With the surprising news that national pub chain JD Wetherspoon has decided to close all its social media accounts, you may be starting to doubt your own social media efforts and question the point of it all.
We have all heard the marketing experts extol the virtues of an online presence. After all, it’s measurable, you can see where your efforts generate good return on investment compared to offline media, and your customers can keep in contact much more easily.
So, why would one brand make an about turn and eschew almost its entire digital presence?
In June 2017, JD Wetherspoon announced moves to delete its whole email database ahead of GDPR implementation and following hefty fines administered by the ICO to firms such as Flybe and Honda.
At the time of the announcement, JD Wetherspoon, which has itself been victim of a security breach exposing over 600,000 customer records, claimed that it would advertise its offers on social media channels instead.
However, Wetherspoons has clearly become disillusioned with this marketing medium too, suggesting that deleting their social accounts will make no difference to their bottom line.
Making claims of altruism and concern for people’s addiction to social media as well as alluding to discontentment over recent scandals involving Facebook, the chain has decided to eliminate risk and responsibility for handling personal data.
Now, the only way electronic way you will be able to find out about the pub chain’s news is through their website, app and digital publication “Wetherspoon News”.
While this risk-averse approach may work out for an offline business that is already a household name, rejection of social media could be detrimental for SMEs and certainly start-ups.
Here are the things you could say goodbye to if you totally cut your business off from social media:
Increased brand awareness
Put simply, if no-one has heard of you, no-one will buy from you. You need to harness the power of social media and all its tricks to put your company on people’s radar. Original and thought-provoking content can be boosted to get more eyes on your business, so don’t neglect an opportunity to be seen when it’s a relatively small investment compared to traditional advertising.
Measurable ROI & granular targeting
The biggest advantage for marketers is that you can see your advertising results in real time. When placing an ad in newspapers, it’s much harder to get the numbers to back up your theories.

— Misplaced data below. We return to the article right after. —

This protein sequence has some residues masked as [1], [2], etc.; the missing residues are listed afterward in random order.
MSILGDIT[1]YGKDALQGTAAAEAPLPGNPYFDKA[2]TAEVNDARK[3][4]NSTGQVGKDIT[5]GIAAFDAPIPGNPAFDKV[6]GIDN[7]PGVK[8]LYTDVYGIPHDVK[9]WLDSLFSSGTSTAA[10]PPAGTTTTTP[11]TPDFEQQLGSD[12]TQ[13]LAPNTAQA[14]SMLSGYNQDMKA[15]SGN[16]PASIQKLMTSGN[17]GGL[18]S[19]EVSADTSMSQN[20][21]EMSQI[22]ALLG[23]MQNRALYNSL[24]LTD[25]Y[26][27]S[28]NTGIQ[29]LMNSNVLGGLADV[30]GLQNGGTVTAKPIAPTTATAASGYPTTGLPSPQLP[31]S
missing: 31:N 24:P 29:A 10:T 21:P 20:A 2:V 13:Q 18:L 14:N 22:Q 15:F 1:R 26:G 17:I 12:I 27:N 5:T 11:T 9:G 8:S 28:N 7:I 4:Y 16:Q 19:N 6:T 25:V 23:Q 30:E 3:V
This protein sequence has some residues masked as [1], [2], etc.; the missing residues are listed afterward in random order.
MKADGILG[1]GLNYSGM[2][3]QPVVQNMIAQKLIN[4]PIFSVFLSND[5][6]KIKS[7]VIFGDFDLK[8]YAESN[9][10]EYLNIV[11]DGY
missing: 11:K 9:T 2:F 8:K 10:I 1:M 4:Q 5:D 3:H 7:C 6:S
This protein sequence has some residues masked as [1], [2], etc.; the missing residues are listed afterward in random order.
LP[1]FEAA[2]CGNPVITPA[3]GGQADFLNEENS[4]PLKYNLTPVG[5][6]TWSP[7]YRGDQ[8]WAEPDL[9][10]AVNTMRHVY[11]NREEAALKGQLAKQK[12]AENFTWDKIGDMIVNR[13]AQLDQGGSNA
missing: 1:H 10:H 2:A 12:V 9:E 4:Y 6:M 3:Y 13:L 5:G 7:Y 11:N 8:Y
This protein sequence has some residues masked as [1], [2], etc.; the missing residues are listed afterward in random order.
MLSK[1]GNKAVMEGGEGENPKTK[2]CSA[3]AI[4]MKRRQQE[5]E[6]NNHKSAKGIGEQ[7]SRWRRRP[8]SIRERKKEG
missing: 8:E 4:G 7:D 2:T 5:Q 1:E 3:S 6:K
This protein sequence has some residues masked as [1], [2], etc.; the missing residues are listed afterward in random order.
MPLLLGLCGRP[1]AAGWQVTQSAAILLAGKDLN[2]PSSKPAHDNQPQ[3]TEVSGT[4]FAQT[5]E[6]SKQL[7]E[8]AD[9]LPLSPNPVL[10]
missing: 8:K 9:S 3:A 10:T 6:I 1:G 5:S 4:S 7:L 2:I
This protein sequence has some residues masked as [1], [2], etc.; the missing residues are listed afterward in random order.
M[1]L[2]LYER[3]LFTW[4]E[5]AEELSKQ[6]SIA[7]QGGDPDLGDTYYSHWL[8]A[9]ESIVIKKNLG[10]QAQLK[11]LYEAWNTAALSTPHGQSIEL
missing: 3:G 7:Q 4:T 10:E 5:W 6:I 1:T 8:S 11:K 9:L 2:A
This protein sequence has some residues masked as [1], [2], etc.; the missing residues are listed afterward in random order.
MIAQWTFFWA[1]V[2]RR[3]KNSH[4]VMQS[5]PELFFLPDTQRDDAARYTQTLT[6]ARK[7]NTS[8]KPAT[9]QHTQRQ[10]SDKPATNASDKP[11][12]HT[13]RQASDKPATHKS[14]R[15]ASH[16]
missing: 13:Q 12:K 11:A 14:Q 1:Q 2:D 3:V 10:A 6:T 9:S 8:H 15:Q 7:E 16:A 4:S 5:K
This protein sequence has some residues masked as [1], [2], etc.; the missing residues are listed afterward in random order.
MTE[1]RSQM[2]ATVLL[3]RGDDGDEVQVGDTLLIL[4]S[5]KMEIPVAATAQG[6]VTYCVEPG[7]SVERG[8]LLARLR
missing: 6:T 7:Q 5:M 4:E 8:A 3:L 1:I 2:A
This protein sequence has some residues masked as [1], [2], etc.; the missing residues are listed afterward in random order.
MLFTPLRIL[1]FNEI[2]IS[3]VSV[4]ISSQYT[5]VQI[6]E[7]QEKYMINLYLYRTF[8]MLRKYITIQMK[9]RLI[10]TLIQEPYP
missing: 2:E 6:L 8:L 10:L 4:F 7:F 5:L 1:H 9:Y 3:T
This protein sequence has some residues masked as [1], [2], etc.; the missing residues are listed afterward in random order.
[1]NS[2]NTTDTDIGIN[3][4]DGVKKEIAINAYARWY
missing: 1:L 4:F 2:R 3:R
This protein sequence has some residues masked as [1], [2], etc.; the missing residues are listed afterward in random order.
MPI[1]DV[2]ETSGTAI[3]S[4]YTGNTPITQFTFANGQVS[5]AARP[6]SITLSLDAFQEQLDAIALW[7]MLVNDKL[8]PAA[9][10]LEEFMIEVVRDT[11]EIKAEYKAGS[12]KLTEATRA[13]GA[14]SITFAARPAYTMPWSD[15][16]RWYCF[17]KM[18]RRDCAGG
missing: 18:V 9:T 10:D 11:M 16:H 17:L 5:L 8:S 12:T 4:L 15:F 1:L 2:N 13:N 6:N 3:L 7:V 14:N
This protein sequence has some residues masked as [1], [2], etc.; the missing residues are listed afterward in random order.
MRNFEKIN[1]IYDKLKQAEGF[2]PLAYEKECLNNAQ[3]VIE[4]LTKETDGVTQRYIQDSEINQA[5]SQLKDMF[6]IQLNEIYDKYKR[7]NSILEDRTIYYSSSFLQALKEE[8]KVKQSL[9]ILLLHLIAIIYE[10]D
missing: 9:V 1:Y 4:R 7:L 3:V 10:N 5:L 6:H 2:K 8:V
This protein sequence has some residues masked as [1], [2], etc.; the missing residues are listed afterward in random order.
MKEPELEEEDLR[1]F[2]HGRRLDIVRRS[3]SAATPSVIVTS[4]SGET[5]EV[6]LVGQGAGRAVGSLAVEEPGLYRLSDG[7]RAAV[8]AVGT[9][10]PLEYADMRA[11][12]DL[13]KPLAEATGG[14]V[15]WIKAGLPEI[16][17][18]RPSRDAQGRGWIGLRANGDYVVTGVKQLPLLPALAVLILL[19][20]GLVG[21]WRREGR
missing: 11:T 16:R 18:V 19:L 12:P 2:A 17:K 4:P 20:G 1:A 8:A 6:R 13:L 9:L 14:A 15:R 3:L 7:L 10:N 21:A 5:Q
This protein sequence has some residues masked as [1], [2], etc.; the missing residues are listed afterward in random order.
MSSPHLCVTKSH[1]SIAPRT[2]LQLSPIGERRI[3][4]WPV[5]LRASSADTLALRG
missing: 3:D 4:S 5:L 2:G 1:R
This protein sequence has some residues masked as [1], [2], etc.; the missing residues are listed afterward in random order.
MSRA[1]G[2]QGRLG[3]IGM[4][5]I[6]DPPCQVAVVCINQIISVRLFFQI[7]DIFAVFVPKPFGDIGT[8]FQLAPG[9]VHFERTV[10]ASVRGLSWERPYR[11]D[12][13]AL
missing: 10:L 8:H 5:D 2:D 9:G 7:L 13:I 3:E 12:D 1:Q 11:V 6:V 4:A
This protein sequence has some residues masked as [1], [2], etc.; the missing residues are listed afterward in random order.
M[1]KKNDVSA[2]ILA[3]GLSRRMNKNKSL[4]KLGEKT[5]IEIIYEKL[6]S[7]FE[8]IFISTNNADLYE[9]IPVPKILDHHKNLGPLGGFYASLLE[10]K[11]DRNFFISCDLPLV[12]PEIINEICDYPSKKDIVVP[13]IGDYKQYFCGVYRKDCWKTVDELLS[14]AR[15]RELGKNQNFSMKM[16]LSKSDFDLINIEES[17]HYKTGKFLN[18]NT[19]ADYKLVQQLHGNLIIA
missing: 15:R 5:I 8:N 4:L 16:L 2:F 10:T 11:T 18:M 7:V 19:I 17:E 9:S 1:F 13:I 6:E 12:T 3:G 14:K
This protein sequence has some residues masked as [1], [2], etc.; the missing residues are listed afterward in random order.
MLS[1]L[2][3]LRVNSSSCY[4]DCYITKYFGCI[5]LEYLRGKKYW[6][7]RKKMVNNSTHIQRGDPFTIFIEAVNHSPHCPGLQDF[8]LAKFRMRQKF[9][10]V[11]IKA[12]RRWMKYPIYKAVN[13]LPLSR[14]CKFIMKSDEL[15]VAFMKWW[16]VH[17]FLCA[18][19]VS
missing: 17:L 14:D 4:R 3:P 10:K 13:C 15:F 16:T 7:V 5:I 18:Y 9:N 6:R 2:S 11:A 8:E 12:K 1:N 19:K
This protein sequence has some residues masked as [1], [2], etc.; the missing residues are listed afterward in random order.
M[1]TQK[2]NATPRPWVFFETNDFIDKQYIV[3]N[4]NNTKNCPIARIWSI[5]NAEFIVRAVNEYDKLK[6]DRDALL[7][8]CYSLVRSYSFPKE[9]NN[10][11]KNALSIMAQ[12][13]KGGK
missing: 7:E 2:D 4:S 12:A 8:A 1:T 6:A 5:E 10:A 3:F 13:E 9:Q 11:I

Facebook’s Ad Manager lets you target based on demographics, relationship status, job role, place of work and interests. Not only that, but you can remarket to people already in your sales funnel by placing “pixels” or pieces of code on your website.
You can even A/B test your creative to make sure the best advert in your ad set gets seen the most.
Brand advocacy – Opportunities for your fans to advertise for you
Social media gives your fans a platform to sing your praises. If they love your service, they will give you free advertising by mentioning your page. This has the potential to open the floodgates if their post goes viral, leading to increased followers and more people to show your fantastic content to.
A kind word from a customer is worth a lot more than a paid advertisement, so don’t get rid of this opportunity.
Open lines of communication
Traditional media has always been one-way traffic – That is, the advertisers tell you about their product and the audience has no right of reply.
Social media has opened up a massive forum for a two-way conversation so people can ask you questions directly. It’s also a wonderful tool to know what your audience is thinking, thus giving you qualitative data to help pitch your product or make improvements.
An online community
Say what you like about them, but Apple have built up a little bit of a following over the last few decades. Yet you don’t need to be Steve Jobs to create a place for people to belong.
Customers become fans when they feel part of something bigger. They buy your product or interact with your service without question because your brand becomes part of how they identify themselves.
Your customers all have a similar need for your product because they have things in common with each other. If you tap into whatever it is that drives customers to see your product as their solution, you can build a community such as a Facebook Group or a networking hour on Twitter for people to get talking to each other.
A great way to kick off your inbound sales funnel
Social media is a huge component of your sales funnel. Through adverts, you get new people to notice your brand, click through to a landing page and leave their email addresses in exchange for a freebie such as an ebook or a webinar.
From there, they are in a good place to find out more about you and your paid products. Without the impetus of social media, you will struggle to get that ball rolling. Yes, you can do this through AdWords, but if people spend huge pockets of time on Facebook, why not go where they are already?
Indirect Benefits for SEO
Linking to content on your website is a great way to increase incoming traffic to your site, and if people like what they see, they will use your social share buttons to post your article to their network. This counts as a positive social signal for search engines.
Better still, people may be inclined to link back to you from their own websites. If you get a number of these “backlinks” from trusted sites, this will be picked up by search engines as evidence you have wonderful content that people love and have confidence in.
To find out more about how social media can help your business, get in touch with the team at Bold.
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